1. Randy Moss is everything the Minnesota Vikings hoped, and not because he's catching a raft of touchdown passes ... because he's not. Nope, what he's done is revitalize Brett Favre, and you could see it a week ago in the second half of the Vikes' Monday night loss to the New York Jets. Favre was a mistake-prone, spiritless, directionless quarterback until hooking up with Moss that evening for a 37-yard second-half touchdown. With that pass, Favre suddenly seemed himself again, and, no, I don't care that he threw that last-gasp interception. I care that he unloaded three second-half TD passes, and that's the Brett Favre I saw against Dallas one week later. He looks vital again. He looks sharp again. And he's not making the mistakes that sank the Vikes early this season. The evidence, please: In his last six quarters Favre has thrown for 351 yards, with four touchdowns and one interception and a passer rating of 99.09. Compare that to his first three-and-a-half games when Favre threw for 628 yards, had two TDs, six interceptions and a rating of 60.1, and it's easy to say that Moss has had an immediate impact on his quarterback.
2. This is why it's hard to take the Houston Texans seriously: They surrendered 92 points in their last three home games, and that's not what I'd call a home-field advantage. It's more like a liability waiting to be exploited. But this is why it's harder to take the Texans seriously: They just lost All-Pro linebacker DeMeco Ryans, their leading tackler in three of his four pro seasons, for the year. Houston, you definitely have a problem.
3. Denver coach Josh McDaniels said he wasn't "going to complain" about that devastating pass-interference penalty against Renaldo Hill that cost Denver a game ... and he shouldn't. Hill didn't merely make contact with wide receiver Santonio Holmes; he mugged him, first pulling the wide receiver from behind before grabbing his face mask. Talk about an easy call. I wouldn't complain about it, either, Josh.
4. Make that a signature victory for the Jets, and not just because it happened in Denver but because they overcame mistakes they didn't make the first five games. You can look it up. Through the first five starts the Jets had one turnover. Against Denver they had three. Yet they still managed to pull out a victory, coming within one snap of a loss. "We stole one," said quarterback Mark Sanchez. Good teams do that.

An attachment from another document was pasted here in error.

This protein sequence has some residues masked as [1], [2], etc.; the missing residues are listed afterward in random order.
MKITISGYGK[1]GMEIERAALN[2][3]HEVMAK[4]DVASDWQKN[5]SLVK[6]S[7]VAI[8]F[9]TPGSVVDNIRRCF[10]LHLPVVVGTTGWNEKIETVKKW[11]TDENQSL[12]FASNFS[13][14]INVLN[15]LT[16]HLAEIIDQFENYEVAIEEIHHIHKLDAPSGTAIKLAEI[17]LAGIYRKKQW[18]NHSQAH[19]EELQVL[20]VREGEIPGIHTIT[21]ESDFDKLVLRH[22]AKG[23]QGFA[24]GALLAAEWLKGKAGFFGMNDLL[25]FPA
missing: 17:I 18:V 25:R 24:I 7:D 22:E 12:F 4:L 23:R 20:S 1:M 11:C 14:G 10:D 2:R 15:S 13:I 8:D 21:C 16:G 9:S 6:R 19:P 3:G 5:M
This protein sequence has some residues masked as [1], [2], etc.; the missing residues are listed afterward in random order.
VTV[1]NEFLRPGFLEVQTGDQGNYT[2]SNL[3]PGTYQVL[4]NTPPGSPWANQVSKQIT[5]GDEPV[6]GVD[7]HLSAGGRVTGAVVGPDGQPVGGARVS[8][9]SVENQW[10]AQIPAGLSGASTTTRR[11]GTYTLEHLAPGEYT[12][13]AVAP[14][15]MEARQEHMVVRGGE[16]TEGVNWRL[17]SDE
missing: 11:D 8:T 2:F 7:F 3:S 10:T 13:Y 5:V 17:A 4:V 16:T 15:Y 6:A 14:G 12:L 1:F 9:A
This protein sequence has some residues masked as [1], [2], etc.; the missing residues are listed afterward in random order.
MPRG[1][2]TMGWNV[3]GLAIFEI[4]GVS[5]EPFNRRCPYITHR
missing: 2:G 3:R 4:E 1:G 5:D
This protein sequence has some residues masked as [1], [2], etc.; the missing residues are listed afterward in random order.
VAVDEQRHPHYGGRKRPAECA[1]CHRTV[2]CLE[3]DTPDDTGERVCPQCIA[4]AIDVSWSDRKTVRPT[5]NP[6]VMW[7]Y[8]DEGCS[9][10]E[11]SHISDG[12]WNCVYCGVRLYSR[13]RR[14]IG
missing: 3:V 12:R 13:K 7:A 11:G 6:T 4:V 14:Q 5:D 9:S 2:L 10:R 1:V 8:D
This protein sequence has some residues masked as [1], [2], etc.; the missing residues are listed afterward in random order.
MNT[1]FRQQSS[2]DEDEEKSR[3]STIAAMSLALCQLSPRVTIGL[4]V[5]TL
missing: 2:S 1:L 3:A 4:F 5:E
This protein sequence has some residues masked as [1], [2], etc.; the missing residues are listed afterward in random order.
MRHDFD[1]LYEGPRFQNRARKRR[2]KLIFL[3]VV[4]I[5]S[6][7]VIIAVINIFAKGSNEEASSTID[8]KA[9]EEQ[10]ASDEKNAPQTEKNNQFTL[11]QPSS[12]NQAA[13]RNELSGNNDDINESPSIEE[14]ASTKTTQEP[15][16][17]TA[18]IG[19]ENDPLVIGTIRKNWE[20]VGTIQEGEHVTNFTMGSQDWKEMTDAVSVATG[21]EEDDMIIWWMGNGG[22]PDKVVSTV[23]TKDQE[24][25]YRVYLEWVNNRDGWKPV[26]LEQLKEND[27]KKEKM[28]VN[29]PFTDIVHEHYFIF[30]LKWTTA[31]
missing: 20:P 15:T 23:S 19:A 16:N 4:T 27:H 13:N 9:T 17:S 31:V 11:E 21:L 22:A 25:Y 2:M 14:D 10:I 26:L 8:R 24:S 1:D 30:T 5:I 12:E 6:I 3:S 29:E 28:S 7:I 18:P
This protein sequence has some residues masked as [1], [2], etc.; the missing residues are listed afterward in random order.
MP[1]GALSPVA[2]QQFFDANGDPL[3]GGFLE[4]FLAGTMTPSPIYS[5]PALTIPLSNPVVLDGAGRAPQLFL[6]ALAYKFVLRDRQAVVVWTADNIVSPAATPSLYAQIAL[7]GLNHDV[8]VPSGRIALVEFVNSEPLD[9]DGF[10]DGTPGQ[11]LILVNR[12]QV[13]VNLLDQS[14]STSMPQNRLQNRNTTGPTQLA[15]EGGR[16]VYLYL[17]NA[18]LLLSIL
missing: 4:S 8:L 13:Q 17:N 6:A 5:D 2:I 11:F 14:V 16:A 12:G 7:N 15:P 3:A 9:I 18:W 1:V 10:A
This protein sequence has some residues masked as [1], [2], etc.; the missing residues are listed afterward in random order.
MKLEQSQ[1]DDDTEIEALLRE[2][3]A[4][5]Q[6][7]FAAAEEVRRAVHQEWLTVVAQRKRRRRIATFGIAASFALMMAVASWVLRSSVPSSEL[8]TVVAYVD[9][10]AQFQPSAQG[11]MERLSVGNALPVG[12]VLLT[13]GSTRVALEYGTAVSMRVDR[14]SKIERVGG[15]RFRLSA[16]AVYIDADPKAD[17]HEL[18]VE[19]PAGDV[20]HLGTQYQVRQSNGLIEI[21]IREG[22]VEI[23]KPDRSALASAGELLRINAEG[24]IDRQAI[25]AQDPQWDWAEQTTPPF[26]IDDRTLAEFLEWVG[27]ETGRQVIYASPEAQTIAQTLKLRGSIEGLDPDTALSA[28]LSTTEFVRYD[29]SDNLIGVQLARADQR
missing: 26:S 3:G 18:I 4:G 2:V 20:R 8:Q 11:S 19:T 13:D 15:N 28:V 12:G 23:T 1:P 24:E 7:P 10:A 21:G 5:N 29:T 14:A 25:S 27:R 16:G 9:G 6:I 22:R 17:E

5. It's official now. Philadelphia has itself a full-blown, honest-to-goodness quarterback controversy. All those for Kevin Kolb over here, and all those for Michael Vick form a line behind coach Andy Reid. Of course, it's Reid who makes the decision, and he insists Vick retains his job when he recovers from injured ribs. Good luck taking that to the phones on WIP.
6. Nobody has benefited more from the 49ers' change of offensive coordinators than Michael Crabtree. In three games with new coordinator Mike Johnson, Crabtree has 18 catches for 220 yards and two touchdowns. With Jimmy Raye, he had six catches for 81 yards and no scores. A coincidence? Please. When the 49ers made Crabtree their first pick of the 2009 draft they believed they acquired a franchise wide receiver. But you can't be the franchise if you don't get the ball, and so rather than switch quarterbacks the 49ers switched play-callers. Now you see why change matters.
7. OK, I'm worried about -- no, make that annoyed, infuriated and downright disgusted with -- San Diego, and it's not just because the Chargers are 2-4 against a soft schedule. It's because they haven't played a quarterback of consequence yet, and you can look it up: Of the six clubs they faced none ranked higher than 17th in passing prior to Sunday. Worse, of the six quarterbacks they faced, none ranked higher than Jacksonville's David Garrard at 13th, and he had four interceptions against them. The next best? Try Jason Campbell at 24th. Honest. Now comes the hard part, San Diego. Tom Brady is next on the schedule, and, yeah, I'd say he qualifies as someone of consequence.